There are rumblings that President Trump may scrap Barack Obama’s still remaining amnesty — and that rumor has seriously disturbed immigration boosters.
Democratic California Sen. Kamala Harris, a rising liberal star, declared on Twitter, “740,000 DREAMers should not have to live in constant fear that their status will be revoked and they’ll be deported.”
Illegal immigrant poster boy Jose Antonio Vargas asserted, “DACA [Deferred Action for Childhood Arrivials] is not, will not, go away. We must do everything we can to keep DACA.”
Democratic Illinois Rep. Luis Gutierrez claimed that Homeland Security Secretary John Kelly’s non-commitment about defending DACA in court was a warning that “mass deportation” was imminent and children were at risk of danger. “Anyone with a conscience who thinks legal immigration is an integral part of who we are as a country just got called to action,” Gutierrez said in a press statement.
All this anguish was brought on by multiple state attorneys general — all of whom are Republican — planning to sue the federal government over the amnesty grant. Kelly was honest in saying it isn’t likely that the Trump administration would fight the legal battle over the matter.
It would make sense for the president not to do so, considering eliminating DACA was one of his campaign promises. Trump told voters there would be no amnesty under his watch, and that he would work toward overturning Obama’s lax immigration policies.
But DACA still remains on the books, due in large part to how immigration boosters have portrayed the issue. Several pundits and politicians — from both the Left and Right — have said the policy protects kids who want to be Americans from deportation. America is a generous country, and to take this protection away would show a lack of heart.
For instance, when he ran for president in 2012, Rick Perry said Mitt Romney and other opponents of giving Dreamers legal status “have no heart.” As president, Trump has reiterated this argument by saying it’s a “case of heart” in explaining why he hasn’t scrapped DACA yet.
The image of defenseless kids getting deported by big, mean ICE agents is a powerful one that is often deployed in the immigration debate. Remember the border surge of 2014, when all of the unaccompanied minors were depicted as eight-year-olds fleeing from assured extermination in El Salvador? The actual details of the illegal entrants were overlooked in favor of this stereotype.
A similar situation arises for DACA. For one thing, this is not about protecting kids from evil deportation officers. DACA gives work grants for people to stay in the country — which means that the government is rewarding people who came here illegally with offers to take jobs away from American citizens.
Secondly, the majority of the people who are receiving DACA are not children anymore. One must be 15 in order to receive the reprieve, and minors younger than that age can only earn it if they are in deportation proceedings. According to government data from 2014, more than half of DACA recipients were 20 years or older. In fact, people who were 30 in 2012 are still eligible to receive the permits.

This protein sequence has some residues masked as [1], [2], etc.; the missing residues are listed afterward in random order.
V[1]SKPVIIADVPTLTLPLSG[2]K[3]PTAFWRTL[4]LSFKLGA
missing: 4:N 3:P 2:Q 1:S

So this isn’t necessarily about protecting grade schoolers from the cruelties of an unjust deportation. DACA recipients are pretty much all working-age adults who are not supposed to be in the country in the first place.
Of course, many of them came here illegally not of their own choice — it was their parents who made that choice. Those circumstances are naturally going to generate sympathy for the Dreamers.
However, the discussion over DACA shouldn’t be determined by which individual cases pull the most at our heart-strings. This is a matter of whether America remains a sovereign nation that upholds the rule of law.
DACA is the beginning of a slippery slope that gives justification to legalizing all illegal aliens. If we say that we shouldn’t deport those who came here illegally as minors, what about their parents? What about their aunts, uncles and cousins? What about illegals who say they fear for their safety back home? What about the ones who claim to be good workers or upstanding family men?
When you begin to base immigration policy on a few exceptional cases and emotion, instead of the law and the interests of American citizens, you can be argued into giving amnesty to all and erasing our borders entirely.
By preserving DACA, America sets a precedent for giving a whole number of people legal status for questionable reasons. The policy also acts as a magnet for attracting future illegal immigrants.
DHS, during Obama’s tenure, blamed DACA for encouraging the 2014 border surge of illegal migrants who assumed they would get legal status under the policy. There’s no reason to assume a similar situation wouldn’t arise in the future if DACA is still the law and offering hope for future amnesties.
Migrants come to the U.S. illegally for a variety of reasons and under a multitude of circumstances. Some come here for noble reasons, some don’t. But that’s not how we determine an immigration policy.
Immigration policy should be made to serve the interests of American citizens first, not those who violated our laws to come here. “America First” was the platform Trump ran and won on, and the president ending DACA would be upholding that message.
Our nation exists primarily to serve its citizen, and we are a nation of laws. DACA, on the other hand, allows non-citizens who broke the law to continue to compete against citizens in the labor force and eschews the law in favor of liberal emotion.
There’s no reason for the administration to allow a bad policy set by Obama to continue and contribute to the problem of illegal immigration. It’s time to put DACA in the ground.